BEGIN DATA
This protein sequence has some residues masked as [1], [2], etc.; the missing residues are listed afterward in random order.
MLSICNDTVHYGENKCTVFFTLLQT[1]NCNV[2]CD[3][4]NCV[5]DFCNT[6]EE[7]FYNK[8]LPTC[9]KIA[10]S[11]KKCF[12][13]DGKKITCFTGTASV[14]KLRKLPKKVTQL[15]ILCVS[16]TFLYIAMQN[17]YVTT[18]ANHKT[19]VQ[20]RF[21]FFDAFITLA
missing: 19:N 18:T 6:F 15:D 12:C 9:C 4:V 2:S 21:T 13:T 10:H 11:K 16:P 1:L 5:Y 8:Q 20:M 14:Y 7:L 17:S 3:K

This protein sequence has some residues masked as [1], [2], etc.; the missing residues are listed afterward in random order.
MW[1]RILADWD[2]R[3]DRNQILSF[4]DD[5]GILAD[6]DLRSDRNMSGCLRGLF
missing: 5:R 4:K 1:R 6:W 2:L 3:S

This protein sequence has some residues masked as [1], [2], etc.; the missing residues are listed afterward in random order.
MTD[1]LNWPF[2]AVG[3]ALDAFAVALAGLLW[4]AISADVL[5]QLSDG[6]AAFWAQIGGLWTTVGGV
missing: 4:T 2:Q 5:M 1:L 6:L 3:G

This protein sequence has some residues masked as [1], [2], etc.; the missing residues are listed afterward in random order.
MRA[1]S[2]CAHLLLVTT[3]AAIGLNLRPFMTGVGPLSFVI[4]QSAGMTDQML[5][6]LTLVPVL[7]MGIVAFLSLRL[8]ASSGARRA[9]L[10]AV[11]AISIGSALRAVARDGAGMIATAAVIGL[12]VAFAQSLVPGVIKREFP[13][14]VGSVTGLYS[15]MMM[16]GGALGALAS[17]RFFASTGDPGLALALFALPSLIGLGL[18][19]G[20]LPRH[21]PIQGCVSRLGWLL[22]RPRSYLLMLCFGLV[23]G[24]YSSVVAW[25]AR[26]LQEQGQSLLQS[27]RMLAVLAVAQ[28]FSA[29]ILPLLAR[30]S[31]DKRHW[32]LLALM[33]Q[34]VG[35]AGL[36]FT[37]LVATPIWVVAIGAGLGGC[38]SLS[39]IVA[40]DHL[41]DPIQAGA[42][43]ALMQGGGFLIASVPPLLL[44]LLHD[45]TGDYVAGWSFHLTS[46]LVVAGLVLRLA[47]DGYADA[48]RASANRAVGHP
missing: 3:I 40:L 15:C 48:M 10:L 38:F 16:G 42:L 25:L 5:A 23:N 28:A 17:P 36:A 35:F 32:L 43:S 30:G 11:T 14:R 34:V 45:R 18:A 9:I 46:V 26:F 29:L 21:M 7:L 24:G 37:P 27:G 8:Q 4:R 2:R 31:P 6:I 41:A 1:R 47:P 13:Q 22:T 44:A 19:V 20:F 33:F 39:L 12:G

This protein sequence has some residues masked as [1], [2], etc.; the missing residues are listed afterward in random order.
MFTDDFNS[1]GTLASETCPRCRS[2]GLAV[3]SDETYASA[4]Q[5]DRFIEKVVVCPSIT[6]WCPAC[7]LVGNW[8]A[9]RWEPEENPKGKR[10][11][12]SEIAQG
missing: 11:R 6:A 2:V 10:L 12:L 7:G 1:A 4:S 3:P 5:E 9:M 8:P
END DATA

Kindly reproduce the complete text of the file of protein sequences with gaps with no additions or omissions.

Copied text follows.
This protein sequence has some residues masked as [1], [2], etc.; the missing residues are listed afterward in random order.
MLSICNDTVHYGENKCTVFFTLLQT[1]NCNV[2]CD[3][4]NCV[5]DFCNT[6]EE[7]FYNK[8]LPTC[9]KIA[10]S[11]KKCF[12][13]DGKKITCFTGTASV[14]KLRKLPKKVTQL[15]ILCVS[16]TFLYIAMQN[17]YVTT[18]ANHKT[19]VQ[20]RF[21]FFDAFITLA
missing: 19:N 18:T 6:F 15:D 12:C 9:C 4:V 2:S 21:T 13:T 10:H 11:K 16:P 1:L 5:Y 8:Q 20:M 14:Y 7:L 17:S 3:K

This protein sequence has some residues masked as [1], [2], etc.; the missing residues are listed afterward in random order.
MW[1]RILADWD[2]R[3]DRNQILSF[4]DD[5]GILAD[6]DLRSDRNMSGCLRGLF
missing: 5:R 4:K 1:R 6:W 2:L 3:S

This protein sequence has some residues masked as [1], [2], etc.; the missing residues are listed afterward in random order.
MTD[1]LNWPF[2]AVG[3]ALDAFAVALAGLLW[4]AISADVL[5]QLSDG[6]AAFWAQIGGLWTTVGGV
missing: 4:T 2:Q 5:M 1:L 6:L 3:G

This protein sequence has some residues masked as [1], [2], etc.; the missing residues are listed afterward in random order.
MRA[1]S[2]CAHLLLVTT[3]AAIGLNLRPFMTGVGPLSFVI[4]QSAGMTDQML[5][6]LTLVPVL[7]MGIVAFLSLRL[8]ASSGARRA[9]L[10]AV[11]AISIGSALRAVARDGAGMIATAAVIGL[12]VAFAQSLVPGVIKREFP[13][14]VGSVTGLYS[15]MMM[16]GGALGALAS[17]RFFASTGDPGLALALFALPSLIGLGL[18][19]G[20]LPRH[21]PIQGCVSRLGWLL[22]RPRSYLLMLCFGLV[23]G[24]YSSVVAW[25]AR[26]LQEQGQSLLQS[27]RMLAVLAVAQ[28]FSA[29]ILPLLAR[30]S[31]DKRHW[32]LLALM[33]Q[34]VG[35]AGL[36]FT[37]LVATPIWVVAIGAGLGGC[38]SLS[39]IVA[40]DHL[41]DPIQAGA[42][43]ALMQGGGFLIASVPPLLL[44]LLHD[45]TGDYVAGWSFHLTS[46]LVVAGLVLRLA[47]DGYADA[48]RASANRAVGHP
missing: 3:I 40:L 15:C 48:M 10:L 38:F 16:G 42:L 25:L 5:A 23:N 28:A 17:P 36:A 35:F 32:L 43:S 30:G 11:T 14:R 34:V 45:R 18:A 9:I 46:V 26:F 29:L 21:M 7:L 24:G 37:P 27:G 8:Q 4:R 2:R 31:P 6:I 41:A 1:R 47:P 13:Q 22:T 44:A 19:V 20:F 33:F 39:L 12:G

This protein sequence has some residues masked as [1], [2], etc.; the missing residues are listed afterward in random order.
MFTDDFNS[1]GTLASETCPRCRS[2]GLAV[3]SDETYASA[4]Q[5]DRFIEKVVVCPSIT[6]WCPAC[7]LVGNW[8]A[9]RWEPEENPKGKR[10][11][12]SEIAQG
missing: 11:R 6:A 2:V 10:L 12:L 7:G 1:A 4:S 3:P 5:E 9:M 8:P